“Oh Lord, we thank Thee for this thy gift of lobster Newburg. And grant us also, if it be Thy will, control of the Hudson Ohio Railroad.’
‘But we ain’t wanting control of the Hudson Ohio,” Sean softly objected.
‘True,’ said Gabriel Love, ‘but the Almighty doesn’t need to know that yet.”
― Edward Rutherfurd, New York
New York. City of Lights. City of Dreams. The Big Apple. I have always been fascinated by this city, and cannot wait to visit someday. Always a draw to young people from the Maritime provinces looking for employment and/or adventure, my grandparents lived there before they were married. My father’s aunt stayed, spending her adult life there. Because of this, I am even more interested in the city’s history than its present day glitz & glamour (though I will happily take that in as well).
Having absolutely loved Rutherford’s book about London, I was excited to see this one released, and couldn’t wait to read it. it begins with New Amsterdam in 1664, when the city is little more than a trading village at the tip of the island of Manhattan. We meet the VanDyke family, soon to be bonded with the Masters family (English), as well as other important Dutch families like the Roosevelts and Stuyvesants. As with his other novels, Rutherford follows families through history to tell the story of the city, though in this one the focus is primarily on the Masters family, who are among the original English merchants and old Dutch money, and over time become kings of Wall Street. All other characters are somehow linked to them – their slaves, followed by their servants. Their friends and neighbours and classmates.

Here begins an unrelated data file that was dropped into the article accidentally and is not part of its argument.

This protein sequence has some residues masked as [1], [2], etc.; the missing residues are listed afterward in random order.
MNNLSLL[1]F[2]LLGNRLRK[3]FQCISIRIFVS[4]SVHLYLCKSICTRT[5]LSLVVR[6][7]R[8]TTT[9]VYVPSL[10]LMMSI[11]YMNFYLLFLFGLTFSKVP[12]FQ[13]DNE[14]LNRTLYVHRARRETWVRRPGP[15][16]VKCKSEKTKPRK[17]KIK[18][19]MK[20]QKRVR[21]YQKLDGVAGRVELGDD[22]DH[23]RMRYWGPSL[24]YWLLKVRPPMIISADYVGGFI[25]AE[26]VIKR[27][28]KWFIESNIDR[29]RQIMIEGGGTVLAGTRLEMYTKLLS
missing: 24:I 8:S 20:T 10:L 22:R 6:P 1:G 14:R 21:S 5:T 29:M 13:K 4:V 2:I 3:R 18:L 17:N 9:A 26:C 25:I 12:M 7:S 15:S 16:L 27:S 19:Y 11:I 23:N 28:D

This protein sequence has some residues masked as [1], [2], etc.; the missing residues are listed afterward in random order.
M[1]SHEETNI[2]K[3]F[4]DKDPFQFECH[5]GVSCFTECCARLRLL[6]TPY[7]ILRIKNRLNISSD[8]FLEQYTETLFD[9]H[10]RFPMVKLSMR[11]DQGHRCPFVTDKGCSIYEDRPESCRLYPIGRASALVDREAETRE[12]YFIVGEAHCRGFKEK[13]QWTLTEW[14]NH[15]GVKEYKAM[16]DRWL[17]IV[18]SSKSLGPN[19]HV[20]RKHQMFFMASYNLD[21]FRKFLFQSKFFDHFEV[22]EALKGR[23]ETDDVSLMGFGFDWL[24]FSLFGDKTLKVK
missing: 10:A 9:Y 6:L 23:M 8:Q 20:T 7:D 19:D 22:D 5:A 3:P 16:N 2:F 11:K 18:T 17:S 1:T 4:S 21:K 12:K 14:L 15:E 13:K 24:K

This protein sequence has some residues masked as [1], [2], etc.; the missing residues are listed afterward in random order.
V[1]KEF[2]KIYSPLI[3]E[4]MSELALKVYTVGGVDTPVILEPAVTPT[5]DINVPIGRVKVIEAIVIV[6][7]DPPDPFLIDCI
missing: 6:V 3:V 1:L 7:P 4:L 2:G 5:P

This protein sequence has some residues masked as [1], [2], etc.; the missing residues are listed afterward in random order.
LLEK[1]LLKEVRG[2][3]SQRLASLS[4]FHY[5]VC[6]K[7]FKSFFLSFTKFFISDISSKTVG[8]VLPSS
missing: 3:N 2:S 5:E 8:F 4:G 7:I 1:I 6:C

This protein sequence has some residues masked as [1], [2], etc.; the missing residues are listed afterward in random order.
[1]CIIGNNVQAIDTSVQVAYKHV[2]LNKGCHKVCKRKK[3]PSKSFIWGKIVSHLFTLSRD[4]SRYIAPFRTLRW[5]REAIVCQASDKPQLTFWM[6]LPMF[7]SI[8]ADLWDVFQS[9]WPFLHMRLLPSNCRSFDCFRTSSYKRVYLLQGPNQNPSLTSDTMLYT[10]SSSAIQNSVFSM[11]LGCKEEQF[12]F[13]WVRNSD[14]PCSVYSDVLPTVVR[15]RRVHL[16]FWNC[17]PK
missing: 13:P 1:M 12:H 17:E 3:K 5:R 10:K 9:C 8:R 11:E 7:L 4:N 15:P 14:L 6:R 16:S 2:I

Overall I really like this approach to novelizing the history of a city or region, though somehow this wasn’t quite as engaging as the story of London. About a third of the book is devoted to the American Revolution – which frankly just isn’t that interesting in comparison to the rest. Yes of course it was important. But it is 10 years of the whole 350 covered by the novel. In my opinion, it was too much. But otherwise there was so much to learn or remember. The history of this iconic city, from the founding of the boroughs to the revolution, the War of 1812 and the Civil War. Slavery and the Underground Railroad. The Irish famines and the Irish gangs. Harlem, and Spanish Harlem. The crash of ’29, and the dot.com boom. So much history in one city. The Triangle Factory fire in 1911 and the terrorist attacks in 2001.
A good, if not great read, and definitely worth the time of anyone who enjoys historical fiction or has a fascination with this city.
Publisher: Anchor Canada (Sept. 21 2010)
Paperback: 880 pages